The Chinese Ground Forces or the NPCLA as they're known in short is the main branch of the Chinese military. Commanding multiple sub-branches including the Combat Engineer Corps, the National Artillery Corps, and the Motor and Armor Corps; which themselves often fall under a semi-independent classification of the Auxiliary Units. The NPCLA name is also synonymous with the entirety of the Chinese Army, though is not wholly. The NPCLA lies under the jurisdiction of the Grand Secretary and the United Liberation Commanding Body.
The NPCLA traces its origins to the military of the Chinese Republic - or Kuomintang - of Southern China. Its institution and model is loosely from which. But the clear division of the two forces emerged from ideological and political division after the Battle of Longtan. During the Revolution and among the Communist bastions in the Chinese west the army was largely organized as regional militia tasked to defend the communes from marauding forces. The large part of its combat-ready arm was composed of soldiers who defected from the front to communist Western China, including a number of experienced officers that compose its current command structure.
The army wasn't formally organized and centralized until the arrival of Hou Sai Tang and Wen Chu who used their escape from Hong Kong as a means and initiative to mobilize the Revolutionary forces eastward.
Military service is largely compulsory. However the large number of candidates often leads to individuals recruited at random, referred to as "the lottery" as the entire youth population of China entering the military would create a dangerous imbalance. All the while, individual who show willingness have been given priority over random-draftees.
At its historic beginnings in the 1920's the ground army was the considerable bulk of the Communist's military strength with it comprising of largely 80-90% of active servicemen and volunteers. This inherent imbalance in its design lead to a considerable tradition within the branch and respect out of its long existence. Its capabilities to mobilize were also constrained as difficulties in maintaining a full motorized division lead to difficult logistics challenges for the entire branch, rendering it to most often use horses and wagons to move logistics. It's inability to seriously move greatly hindered its prospects to aggressively push the revolution after their retreat west, making the Communist military then a more defensive force.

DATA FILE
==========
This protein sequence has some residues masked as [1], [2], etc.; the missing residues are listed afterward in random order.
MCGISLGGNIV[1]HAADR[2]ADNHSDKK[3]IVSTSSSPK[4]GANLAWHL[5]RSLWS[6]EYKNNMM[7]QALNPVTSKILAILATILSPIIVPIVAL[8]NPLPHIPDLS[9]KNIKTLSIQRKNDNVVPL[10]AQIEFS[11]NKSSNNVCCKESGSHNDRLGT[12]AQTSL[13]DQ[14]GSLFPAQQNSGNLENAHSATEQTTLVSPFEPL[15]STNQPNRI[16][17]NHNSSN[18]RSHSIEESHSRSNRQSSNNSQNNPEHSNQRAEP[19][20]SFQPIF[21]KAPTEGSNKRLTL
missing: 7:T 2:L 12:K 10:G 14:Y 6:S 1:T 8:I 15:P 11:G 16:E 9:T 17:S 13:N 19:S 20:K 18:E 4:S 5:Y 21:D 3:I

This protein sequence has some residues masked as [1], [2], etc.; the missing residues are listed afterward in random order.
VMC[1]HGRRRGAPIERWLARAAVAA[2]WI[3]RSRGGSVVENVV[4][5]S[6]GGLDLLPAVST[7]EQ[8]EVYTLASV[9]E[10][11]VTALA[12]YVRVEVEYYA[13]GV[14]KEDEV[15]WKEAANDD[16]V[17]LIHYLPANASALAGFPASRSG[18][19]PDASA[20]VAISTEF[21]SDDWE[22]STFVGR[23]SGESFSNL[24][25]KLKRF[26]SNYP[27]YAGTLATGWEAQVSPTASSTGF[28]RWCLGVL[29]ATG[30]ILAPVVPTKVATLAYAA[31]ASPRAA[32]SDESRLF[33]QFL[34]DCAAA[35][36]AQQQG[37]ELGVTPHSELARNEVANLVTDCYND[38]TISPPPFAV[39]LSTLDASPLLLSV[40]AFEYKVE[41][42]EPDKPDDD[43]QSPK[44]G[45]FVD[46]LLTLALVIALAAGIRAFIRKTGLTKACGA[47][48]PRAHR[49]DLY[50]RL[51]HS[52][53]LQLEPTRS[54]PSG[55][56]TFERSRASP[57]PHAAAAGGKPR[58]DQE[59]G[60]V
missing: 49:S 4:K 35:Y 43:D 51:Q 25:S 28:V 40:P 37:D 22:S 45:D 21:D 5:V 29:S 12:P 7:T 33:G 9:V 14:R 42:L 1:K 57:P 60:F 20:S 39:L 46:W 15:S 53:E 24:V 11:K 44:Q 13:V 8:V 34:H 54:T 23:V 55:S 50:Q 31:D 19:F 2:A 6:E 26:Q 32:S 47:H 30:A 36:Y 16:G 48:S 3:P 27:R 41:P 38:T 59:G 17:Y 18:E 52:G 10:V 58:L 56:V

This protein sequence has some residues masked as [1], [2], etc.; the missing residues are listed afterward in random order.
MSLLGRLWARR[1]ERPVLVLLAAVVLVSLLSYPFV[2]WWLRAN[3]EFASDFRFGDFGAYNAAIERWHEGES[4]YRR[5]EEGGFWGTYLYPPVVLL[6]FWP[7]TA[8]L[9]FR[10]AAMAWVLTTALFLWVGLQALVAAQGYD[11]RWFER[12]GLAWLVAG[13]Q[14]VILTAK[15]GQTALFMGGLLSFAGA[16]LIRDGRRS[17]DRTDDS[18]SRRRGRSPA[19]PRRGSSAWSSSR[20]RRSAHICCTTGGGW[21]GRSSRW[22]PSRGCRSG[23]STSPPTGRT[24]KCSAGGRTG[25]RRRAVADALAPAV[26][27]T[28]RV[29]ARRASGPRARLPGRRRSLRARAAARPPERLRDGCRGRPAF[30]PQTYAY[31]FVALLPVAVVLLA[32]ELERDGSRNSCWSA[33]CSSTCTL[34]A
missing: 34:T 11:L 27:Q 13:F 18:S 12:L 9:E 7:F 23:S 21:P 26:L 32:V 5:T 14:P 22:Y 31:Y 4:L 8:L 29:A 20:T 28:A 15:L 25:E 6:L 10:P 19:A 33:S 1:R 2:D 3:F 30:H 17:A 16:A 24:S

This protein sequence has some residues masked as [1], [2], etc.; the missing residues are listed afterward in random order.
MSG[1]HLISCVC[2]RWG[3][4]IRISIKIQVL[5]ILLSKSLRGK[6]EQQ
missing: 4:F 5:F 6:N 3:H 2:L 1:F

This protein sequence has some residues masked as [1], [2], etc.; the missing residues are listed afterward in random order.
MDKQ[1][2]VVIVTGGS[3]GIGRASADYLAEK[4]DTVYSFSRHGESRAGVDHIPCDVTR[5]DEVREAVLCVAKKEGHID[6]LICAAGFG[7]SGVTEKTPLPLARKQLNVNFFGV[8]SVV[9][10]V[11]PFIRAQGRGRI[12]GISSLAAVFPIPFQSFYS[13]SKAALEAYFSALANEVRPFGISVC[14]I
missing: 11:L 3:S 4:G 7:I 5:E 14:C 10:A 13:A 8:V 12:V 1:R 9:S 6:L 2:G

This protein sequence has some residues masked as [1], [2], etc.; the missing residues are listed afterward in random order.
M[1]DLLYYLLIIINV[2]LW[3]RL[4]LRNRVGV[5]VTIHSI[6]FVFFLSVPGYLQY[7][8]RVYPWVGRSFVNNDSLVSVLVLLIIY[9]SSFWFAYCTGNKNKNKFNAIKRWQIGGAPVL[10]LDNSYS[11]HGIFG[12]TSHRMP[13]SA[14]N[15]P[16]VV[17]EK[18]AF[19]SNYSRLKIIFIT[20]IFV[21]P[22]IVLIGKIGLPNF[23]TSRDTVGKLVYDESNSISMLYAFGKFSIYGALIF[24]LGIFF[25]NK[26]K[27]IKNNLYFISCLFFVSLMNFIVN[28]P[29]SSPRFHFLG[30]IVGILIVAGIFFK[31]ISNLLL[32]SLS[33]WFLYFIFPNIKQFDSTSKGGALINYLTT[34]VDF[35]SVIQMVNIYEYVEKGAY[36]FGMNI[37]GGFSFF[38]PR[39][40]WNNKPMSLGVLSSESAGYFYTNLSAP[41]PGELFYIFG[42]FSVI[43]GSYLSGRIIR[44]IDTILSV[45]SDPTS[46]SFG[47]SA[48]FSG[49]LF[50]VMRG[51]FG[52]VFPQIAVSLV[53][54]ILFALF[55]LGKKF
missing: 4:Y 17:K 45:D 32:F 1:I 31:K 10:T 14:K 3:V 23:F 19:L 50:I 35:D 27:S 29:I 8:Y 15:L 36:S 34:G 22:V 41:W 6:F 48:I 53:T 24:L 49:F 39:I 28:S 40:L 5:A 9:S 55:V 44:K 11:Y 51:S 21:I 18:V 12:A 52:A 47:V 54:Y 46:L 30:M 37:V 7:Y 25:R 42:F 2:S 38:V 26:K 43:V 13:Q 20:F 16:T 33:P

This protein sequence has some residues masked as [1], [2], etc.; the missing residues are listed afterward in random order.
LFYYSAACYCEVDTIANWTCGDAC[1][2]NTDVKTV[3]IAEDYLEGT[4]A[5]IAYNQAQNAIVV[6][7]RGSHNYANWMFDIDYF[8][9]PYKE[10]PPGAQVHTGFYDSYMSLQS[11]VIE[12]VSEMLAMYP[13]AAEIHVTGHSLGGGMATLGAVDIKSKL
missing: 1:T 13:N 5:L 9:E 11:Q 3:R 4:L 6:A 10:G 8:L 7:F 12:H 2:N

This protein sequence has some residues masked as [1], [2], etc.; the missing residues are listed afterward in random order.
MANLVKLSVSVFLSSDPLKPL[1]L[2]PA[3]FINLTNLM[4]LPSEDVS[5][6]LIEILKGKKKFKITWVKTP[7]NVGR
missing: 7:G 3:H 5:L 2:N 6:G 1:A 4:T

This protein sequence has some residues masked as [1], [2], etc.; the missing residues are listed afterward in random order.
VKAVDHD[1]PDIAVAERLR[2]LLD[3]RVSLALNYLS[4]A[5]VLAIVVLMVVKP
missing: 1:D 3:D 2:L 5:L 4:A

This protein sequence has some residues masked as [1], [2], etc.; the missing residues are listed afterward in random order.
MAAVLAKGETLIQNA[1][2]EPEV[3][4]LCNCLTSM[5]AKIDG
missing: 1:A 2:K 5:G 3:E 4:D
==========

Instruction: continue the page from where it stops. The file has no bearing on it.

The Civil War in eastern China however changed face over the course of the next several decades with the Japanese and Republican sides wearing themselves down so that the communist ground forces could conduct more successful operations westward. The acquisition of and purchasing of black market oil to refine into crude diesel additionally allowed the communist guerrillas to mobilize a mechanized logistics and support network, which was put to effect in the campaigns of Wen Chu and Hou Sai Tang.
The battle at Luding Bridge confirmed the upper hand of the communist forces against the tired and indebted Republican Army. It also allowed them to be mobilized north against the Japanese-abandoned regime of Puyi.
While he was alive Wen Chu was appointed by Politburo the Commander of the Ground Forces of the Chinese Liberation. After his death in the mid-50's Hou was elected until the formation of the unified Chinese state when he abdicated the military title to Lou Shai Dek who still holds command of the ground forces.
Anti-Counter Revolutionaries Edit
Following the formation of the present Chinese state, the army's priorities were turned to quelling the multitude of anti-revolutionary bodies that erupted over China. Distressed with a communist government or refusing to accept defeat in the war rebel groups harassed and attacked government institutions through the nation. Lou Shai Dek's orders from Hou Sai Tang and congress being to restore order to the nation.